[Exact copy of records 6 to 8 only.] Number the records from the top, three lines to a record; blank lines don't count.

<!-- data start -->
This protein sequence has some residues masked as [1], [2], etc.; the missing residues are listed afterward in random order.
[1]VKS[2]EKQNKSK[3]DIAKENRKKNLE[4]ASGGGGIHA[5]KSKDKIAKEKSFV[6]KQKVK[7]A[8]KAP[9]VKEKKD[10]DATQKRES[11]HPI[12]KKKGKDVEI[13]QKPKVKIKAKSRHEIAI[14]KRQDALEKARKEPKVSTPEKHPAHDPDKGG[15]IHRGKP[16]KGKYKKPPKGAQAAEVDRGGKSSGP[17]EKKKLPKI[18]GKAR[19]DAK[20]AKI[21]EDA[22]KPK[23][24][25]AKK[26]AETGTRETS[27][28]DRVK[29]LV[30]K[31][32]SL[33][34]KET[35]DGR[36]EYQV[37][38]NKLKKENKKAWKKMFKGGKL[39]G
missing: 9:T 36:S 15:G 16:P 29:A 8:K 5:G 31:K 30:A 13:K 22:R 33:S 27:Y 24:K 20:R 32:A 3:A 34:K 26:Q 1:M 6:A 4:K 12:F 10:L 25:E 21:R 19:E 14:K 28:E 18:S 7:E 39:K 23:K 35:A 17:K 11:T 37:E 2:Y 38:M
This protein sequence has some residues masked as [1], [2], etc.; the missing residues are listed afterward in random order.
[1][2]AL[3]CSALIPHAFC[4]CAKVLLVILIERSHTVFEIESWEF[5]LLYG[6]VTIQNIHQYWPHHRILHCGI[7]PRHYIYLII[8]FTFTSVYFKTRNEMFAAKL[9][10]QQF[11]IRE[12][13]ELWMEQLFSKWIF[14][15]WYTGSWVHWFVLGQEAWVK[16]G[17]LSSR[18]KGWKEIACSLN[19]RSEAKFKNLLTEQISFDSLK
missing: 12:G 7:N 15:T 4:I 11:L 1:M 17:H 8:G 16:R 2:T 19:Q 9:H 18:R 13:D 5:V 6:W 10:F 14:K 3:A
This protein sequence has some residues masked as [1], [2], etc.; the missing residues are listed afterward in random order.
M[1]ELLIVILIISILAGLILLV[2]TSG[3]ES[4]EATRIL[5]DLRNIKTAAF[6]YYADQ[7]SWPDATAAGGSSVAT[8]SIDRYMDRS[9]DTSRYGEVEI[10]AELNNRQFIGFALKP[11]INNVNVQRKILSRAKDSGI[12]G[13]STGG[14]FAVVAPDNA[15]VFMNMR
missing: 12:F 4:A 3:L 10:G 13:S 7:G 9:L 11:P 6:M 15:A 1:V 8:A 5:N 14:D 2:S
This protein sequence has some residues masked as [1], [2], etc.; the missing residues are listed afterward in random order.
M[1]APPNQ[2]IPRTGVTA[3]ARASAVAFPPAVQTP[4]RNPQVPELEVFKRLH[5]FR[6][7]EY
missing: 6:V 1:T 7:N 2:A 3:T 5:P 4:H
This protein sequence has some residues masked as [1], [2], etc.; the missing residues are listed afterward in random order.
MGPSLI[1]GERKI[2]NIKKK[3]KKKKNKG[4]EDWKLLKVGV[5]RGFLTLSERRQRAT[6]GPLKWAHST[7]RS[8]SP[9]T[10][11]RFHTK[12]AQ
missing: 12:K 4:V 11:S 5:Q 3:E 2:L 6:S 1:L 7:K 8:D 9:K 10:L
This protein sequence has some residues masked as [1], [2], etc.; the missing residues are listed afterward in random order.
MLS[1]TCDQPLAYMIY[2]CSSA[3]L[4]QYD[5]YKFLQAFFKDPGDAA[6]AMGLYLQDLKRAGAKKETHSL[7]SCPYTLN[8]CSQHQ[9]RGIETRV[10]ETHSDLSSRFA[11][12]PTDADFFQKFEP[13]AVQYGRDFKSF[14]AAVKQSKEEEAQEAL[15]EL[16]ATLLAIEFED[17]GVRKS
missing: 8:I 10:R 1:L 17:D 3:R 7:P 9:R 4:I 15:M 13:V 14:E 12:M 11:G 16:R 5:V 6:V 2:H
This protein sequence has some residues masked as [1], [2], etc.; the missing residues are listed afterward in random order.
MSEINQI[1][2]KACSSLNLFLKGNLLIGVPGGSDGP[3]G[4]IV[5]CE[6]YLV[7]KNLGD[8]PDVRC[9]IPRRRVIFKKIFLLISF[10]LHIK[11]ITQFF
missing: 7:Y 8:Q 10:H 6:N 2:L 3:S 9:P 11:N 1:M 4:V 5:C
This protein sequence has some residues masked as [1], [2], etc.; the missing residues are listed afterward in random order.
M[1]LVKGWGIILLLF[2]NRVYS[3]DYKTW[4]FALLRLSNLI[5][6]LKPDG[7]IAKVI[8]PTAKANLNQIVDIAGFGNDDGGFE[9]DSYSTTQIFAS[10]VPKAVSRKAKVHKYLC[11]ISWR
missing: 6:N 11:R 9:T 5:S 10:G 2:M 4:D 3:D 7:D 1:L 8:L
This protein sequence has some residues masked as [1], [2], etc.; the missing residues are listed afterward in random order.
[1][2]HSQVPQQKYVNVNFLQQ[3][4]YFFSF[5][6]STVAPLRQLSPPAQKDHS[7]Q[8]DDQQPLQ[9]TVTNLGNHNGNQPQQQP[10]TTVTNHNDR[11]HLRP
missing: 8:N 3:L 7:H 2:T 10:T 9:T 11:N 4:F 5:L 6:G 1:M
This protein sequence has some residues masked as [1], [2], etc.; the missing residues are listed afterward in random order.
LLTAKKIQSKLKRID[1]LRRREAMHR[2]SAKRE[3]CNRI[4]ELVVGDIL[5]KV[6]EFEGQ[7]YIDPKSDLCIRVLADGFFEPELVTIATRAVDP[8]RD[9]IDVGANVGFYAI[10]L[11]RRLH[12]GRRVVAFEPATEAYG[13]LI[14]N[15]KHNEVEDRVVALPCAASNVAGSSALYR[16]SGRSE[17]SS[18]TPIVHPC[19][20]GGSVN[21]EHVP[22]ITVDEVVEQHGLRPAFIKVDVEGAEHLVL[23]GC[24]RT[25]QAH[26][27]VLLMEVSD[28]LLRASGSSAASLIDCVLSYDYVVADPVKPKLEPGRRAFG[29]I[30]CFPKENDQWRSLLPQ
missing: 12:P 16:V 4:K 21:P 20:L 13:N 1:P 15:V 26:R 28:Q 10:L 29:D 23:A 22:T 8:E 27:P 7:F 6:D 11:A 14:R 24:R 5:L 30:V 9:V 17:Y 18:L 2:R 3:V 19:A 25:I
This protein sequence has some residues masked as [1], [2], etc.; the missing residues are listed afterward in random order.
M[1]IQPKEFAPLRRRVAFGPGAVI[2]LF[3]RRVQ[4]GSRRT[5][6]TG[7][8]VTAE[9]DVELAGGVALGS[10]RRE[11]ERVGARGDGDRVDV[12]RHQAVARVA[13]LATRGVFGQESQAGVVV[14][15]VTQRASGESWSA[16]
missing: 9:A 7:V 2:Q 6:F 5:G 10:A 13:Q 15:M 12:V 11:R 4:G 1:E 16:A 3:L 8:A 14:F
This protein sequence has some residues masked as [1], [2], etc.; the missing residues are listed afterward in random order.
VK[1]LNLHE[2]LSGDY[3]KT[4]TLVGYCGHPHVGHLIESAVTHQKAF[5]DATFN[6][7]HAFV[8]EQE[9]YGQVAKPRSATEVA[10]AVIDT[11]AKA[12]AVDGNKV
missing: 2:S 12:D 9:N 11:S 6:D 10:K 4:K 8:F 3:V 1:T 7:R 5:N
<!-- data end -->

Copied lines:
This protein sequence has some residues masked as [1], [2], etc.; the missing residues are listed afterward in random order.
MLS[1]TCDQPLAYMIY[2]CSSA[3]L[4]QYD[5]YKFLQAFFKDPGDAA[6]AMGLYLQDLKRAGAKKETHSL[7]SCPYTLN[8]CSQHQ[9]RGIETRV[10]ETHSDLSSRFA[11][12]PTDADFFQKFEP[13]AVQYGRDFKSF[14]AAVKQSKEEEAQEAL[15]EL[16]ATLLAIEFED[17]GVRKS
missing: 8:I 10:R 1:L 17:D 3:R 7:P 9:R 4:I 15:M 13:V 14:E 12:M 11:G 16:R 5:V 6:V 2:H
This protein sequence has some residues masked as [1], [2], etc.; the missing residues are listed afterward in random order.
MSEINQI[1][2]KACSSLNLFLKGNLLIGVPGGSDGP[3]G[4]IV[5]CE[6]YLV[7]KNLGD[8]PDVRC[9]IPRRRVIFKKIFLLISF[10]LHIK[11]ITQFF
missing: 7:Y 8:Q 10:H 6:N 2:L 3:S 9:P 11:N 1:M 4:V 5:C
This protein sequence has some residues masked as [1], [2], etc.; the missing residues are listed afterward in random order.
M[1]LVKGWGIILLLF[2]NRVYS[3]DYKTW[4]FALLRLSNLI[5][6]LKPDG[7]IAKVI[8]PTAKANLNQIVDIAGFGNDDGGFE[9]DSYSTTQIFAS[10]VPKAVSRKAKVHKYLC[11]ISWR
missing: 6:N 11:R 9:T 5:S 10:G 2:M 4:D 3:D 7:D 1:L 8:L